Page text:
2 Maccabbees 7:9 And when he was at his last breath, he said, "You accursed wretch, you dismiss us from this present life, but the King of the universe will raise us up to an everlasting renewal of life, because we have died for his laws." 10 After him, the third was the victim of their sport. When it was demanded, he quickly put out his tongue and courageously stretched forth his hands, 11 and said nobly, "I got these from Heaven, and because of his laws I disdain them, and from him I hope to get them back again." 12 As a result the king himself and those with him were astonished at the young man's spirit, for he regarded his sufferings as nothing. 13 When he too had died, they maltreated and tortured the fourth in the same way. 14 And when he was near death, he said, "One cannot but choose to die at the hands of men and to cherish the hope that God gives of being raised again by him. But for you there will be no resurrection to life!" 15 Next they brought forward the fifth and maltreated him. 16 But he looked at the king, and said, "Because you have authority among men, mortal though you are, you do what you please. But do not think that God has forsaken our people. 17 Keep on, and see how his mighty power will torture you and your descendants!" 18 After him they brought forward the sixth. And when he was about to die, he said, "Do not deceive yourself in vain. For we are suffering these things on our own account, because of our sins against our own God. Therefore astounding things have happened. 19 But do not think that you will go unpunished for having tried to fight against God!" 20 The mother was especially admirable and worthy of honorable memory. Though she saw her seven sons perish within a single day, she bore it with good courage because of her hope in the Lord. 21 She encouraged each of them in the language of their fathers. Filled with a noble spirit, she fired her woman's reasoning with a man's courage, and said to them, 22 "I do not know how you came into being in my womb. It was not I who gave you life and breath, nor I who set in order the elements within each of you. 23 Therefore the Creator of the world, who shaped the beginning of man and devised the origin of all things, will in his mercy give life and breath back to you again, since you now forget yourselves for the sake of his laws." 24 Antiochus felt that he was being treated with contempt, and he was suspicious of her reproachful tone. The youngest brother being still alive, Antiochus not only appealed to him in words, but promised with oaths that he would make him rich and enviable if he would turn from the ways of his fathers, and that he would take him for his friend and entrust him with public affairs. 25 Since the young man would not listen to him at all, the king called the mother to him and urged her to advise the youth to save himself. 26 After much urging on his part, she undertook to persuade her son. 27 But, leaning close to him, she spoke in their native tongue as follows, deriding the cruel tyrant: "My son, have pity on me. I carried you nine months in my womb, and nursed you for three years, and have reared you and brought you up to this point in your life, and have taken care of you. 28 I beseech you, my child, to look at the heaven and the earth and see everything that is in them, and recognize that God did not make them out of things that existed. Thus also mankind comes into being. 29 Do not fear this butcher, but prove worthy of your brothers. Accept death, so that in God's mercy I may get you back again with your brothers." 30 While she was still speaking, the young man said, "What are you waiting for? I will not obey the king's command, but I obey the command of the law that was given to our fathers through Moses. 31 But you, who have contrived all sorts of evil against the Hebrews, will certainly not escape the hands of God. 32 For we are suffering because of our own sins. 33 And if our living Lord is angry for a little while, to rebuke and discipline us, he will again be reconciled with his own servants. 34 But you, unholy wretch, you most defiled of all men, do not be elated in vain and puffed up by uncertain hopes, when you raise your hand against the children of heaven. 35 You have not yet escaped the judgment of the almighty, all-seeing God. 36 For our brothers after enduring a brief suffering have drunk of everflowing life under God's covenant; but you, by the judgment of God, will receive just punishment for your arrogance. 37 I, like my brothers, give up body and life for the laws of our fathers, appealing to God to show mercy soon to our nation and by afflictions and plagues to make you confess that he alone is God, 38 and through me and my brothers to bring to an end the wrath of the Almighty which has justly fallen on our whole nation." 39 The king fell into a rage, and handled him worse than the others, being exasperated at his scorn. 40 So he died in his integrity, putting his whole trust in the Lord. 41 Last of all, the mother died, after her sons. 42 Let this be enough, then, about the eating of sacrifices and the extreme tortures.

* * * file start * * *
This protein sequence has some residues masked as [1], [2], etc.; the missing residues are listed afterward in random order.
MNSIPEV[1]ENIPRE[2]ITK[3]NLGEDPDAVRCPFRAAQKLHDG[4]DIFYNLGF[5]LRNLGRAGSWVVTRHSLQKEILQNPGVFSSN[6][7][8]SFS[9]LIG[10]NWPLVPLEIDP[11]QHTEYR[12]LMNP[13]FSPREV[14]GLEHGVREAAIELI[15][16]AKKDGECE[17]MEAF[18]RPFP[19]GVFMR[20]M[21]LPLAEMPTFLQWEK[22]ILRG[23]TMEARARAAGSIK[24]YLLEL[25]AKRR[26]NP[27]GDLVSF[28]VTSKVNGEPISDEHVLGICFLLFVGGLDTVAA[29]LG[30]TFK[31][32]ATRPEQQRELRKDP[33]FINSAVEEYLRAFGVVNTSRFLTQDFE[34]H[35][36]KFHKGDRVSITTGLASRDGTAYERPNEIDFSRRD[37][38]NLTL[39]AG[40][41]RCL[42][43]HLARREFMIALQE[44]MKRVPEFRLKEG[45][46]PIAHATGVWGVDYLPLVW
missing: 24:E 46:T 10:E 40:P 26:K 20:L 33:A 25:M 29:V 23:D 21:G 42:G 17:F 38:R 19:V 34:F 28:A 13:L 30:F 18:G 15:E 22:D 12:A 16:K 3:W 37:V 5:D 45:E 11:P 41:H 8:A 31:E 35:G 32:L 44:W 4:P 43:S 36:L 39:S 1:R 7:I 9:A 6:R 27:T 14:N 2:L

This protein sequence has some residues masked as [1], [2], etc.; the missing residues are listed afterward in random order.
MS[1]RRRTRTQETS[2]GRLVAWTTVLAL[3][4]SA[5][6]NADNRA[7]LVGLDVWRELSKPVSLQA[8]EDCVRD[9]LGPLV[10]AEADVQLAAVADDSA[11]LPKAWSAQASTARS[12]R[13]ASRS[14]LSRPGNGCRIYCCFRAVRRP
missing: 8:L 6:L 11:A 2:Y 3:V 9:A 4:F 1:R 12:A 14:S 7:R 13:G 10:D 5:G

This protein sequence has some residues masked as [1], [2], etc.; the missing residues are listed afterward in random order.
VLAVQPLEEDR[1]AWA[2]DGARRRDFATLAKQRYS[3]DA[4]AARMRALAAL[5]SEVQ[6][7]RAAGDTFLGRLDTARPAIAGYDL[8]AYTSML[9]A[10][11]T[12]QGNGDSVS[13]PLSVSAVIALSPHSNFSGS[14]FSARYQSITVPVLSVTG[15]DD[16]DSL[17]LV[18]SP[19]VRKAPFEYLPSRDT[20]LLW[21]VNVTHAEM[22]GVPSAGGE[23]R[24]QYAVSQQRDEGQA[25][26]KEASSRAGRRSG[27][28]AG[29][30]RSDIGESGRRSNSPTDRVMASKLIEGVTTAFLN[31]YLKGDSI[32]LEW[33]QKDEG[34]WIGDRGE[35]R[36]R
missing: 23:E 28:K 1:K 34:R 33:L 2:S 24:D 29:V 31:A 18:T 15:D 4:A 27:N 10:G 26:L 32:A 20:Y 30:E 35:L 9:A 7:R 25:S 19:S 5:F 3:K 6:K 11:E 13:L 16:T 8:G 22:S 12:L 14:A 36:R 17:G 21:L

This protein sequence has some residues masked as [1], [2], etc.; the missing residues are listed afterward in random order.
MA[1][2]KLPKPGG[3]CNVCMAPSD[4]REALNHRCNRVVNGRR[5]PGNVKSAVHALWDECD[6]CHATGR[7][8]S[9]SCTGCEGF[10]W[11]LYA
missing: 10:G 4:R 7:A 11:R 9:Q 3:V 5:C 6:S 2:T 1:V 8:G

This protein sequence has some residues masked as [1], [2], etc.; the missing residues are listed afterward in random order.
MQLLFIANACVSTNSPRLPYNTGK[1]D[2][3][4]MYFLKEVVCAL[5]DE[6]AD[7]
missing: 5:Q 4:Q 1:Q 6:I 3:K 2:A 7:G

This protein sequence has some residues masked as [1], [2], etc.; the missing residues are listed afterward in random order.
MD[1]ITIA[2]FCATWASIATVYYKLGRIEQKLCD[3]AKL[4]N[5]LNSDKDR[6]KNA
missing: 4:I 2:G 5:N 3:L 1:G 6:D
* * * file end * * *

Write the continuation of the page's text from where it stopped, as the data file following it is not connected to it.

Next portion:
Since the Hebrews had become singularly monotheistic that in such a monotheistic society that God could come and reveal Himself as Trinity without men falling into idolatry or polytheism with the revelation.  It is only in this retrospect that the OT makes any sense.